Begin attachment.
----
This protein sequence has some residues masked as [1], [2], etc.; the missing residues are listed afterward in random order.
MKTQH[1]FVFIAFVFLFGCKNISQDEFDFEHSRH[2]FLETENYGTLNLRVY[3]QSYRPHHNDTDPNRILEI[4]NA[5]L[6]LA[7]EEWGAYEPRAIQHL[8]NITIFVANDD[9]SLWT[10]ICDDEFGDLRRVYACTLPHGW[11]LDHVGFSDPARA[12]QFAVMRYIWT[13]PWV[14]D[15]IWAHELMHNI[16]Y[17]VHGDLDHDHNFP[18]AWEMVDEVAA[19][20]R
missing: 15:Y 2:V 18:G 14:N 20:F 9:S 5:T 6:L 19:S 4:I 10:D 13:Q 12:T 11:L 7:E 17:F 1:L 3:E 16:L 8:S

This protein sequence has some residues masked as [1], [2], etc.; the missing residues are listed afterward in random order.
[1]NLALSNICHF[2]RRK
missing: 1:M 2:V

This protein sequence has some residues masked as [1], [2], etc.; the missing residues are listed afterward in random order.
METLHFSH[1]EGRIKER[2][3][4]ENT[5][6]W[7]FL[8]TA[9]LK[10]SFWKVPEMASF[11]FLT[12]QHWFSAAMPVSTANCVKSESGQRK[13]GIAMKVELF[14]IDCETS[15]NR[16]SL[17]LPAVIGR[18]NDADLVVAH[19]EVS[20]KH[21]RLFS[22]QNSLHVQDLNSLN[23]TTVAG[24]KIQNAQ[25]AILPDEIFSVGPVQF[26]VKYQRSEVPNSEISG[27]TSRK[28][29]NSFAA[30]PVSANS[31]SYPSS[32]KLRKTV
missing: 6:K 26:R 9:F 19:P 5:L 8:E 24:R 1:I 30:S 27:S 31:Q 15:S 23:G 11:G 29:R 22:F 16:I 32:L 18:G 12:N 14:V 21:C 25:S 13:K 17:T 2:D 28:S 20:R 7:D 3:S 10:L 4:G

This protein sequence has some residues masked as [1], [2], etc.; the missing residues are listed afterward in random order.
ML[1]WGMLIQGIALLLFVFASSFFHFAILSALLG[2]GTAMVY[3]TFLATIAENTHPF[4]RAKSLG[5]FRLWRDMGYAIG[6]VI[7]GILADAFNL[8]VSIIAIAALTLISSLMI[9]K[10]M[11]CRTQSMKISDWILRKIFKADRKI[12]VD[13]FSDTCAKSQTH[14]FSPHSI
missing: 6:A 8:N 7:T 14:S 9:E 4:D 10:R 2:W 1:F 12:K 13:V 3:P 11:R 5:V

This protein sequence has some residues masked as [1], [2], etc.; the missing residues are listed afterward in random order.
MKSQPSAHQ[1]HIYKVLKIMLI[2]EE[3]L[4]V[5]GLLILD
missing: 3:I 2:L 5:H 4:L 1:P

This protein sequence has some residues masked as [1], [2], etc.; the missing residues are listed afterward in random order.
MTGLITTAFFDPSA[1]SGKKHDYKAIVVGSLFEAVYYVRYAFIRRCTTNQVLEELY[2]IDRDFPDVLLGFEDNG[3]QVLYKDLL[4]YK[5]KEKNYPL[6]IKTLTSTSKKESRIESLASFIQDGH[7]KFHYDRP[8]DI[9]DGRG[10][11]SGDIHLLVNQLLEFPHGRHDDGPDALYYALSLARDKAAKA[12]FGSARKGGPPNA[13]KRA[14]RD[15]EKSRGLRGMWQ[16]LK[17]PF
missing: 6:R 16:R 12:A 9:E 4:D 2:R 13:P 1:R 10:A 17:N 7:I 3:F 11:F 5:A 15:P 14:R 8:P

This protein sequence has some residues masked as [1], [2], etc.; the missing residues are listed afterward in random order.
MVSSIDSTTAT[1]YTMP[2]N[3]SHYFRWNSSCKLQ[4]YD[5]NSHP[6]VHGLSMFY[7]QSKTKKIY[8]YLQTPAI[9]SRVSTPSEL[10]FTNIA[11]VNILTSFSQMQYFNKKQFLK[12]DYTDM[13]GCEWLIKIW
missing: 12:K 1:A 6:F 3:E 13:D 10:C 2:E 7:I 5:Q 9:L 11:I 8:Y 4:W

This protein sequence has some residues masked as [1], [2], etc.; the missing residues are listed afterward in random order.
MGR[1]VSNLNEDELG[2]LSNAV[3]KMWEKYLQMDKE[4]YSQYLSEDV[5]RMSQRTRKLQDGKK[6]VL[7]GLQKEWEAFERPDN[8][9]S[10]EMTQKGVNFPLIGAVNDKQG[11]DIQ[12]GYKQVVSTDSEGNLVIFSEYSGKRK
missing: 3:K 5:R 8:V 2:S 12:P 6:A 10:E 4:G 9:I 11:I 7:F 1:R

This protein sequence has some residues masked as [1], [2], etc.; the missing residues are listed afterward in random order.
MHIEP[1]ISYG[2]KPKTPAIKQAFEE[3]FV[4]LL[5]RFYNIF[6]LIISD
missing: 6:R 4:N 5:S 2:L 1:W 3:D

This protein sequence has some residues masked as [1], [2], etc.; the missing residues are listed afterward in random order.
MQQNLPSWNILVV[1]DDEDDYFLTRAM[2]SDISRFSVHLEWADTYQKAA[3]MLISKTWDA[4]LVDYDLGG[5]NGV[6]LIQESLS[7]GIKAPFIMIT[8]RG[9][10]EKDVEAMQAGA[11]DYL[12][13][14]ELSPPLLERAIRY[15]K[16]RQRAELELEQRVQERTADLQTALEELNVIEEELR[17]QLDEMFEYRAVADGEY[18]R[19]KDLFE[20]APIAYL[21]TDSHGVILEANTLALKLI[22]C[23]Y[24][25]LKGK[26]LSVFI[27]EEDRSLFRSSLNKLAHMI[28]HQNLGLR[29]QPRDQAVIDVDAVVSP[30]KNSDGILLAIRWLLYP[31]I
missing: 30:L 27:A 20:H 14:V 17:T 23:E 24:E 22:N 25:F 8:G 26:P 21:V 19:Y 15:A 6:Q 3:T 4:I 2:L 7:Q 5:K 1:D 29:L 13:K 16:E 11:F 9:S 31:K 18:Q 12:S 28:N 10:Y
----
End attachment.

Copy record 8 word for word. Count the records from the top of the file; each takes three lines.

This protein sequence has some residues masked as [1], [2], etc.; the missing residues are listed afterward in random order.
MGR[1]VSNLNEDELG[2]LSNAV[3]KMWEKYLQMDKE[4]YSQYLSEDV[5]RMSQRTRKLQDGKK[6]VL[7]GLQKEWEAFERPDN[8][9]S[10]EMTQKGVNFPLIGAVNDKQG[11]DIQ[12]GYKQVVSTDSEGNLVIFSEYSGKRK
missing: 3:K 5:R 8:V 2:S 12:P 6:A 10:E 4:G 9:I 11:I 7:F 1:R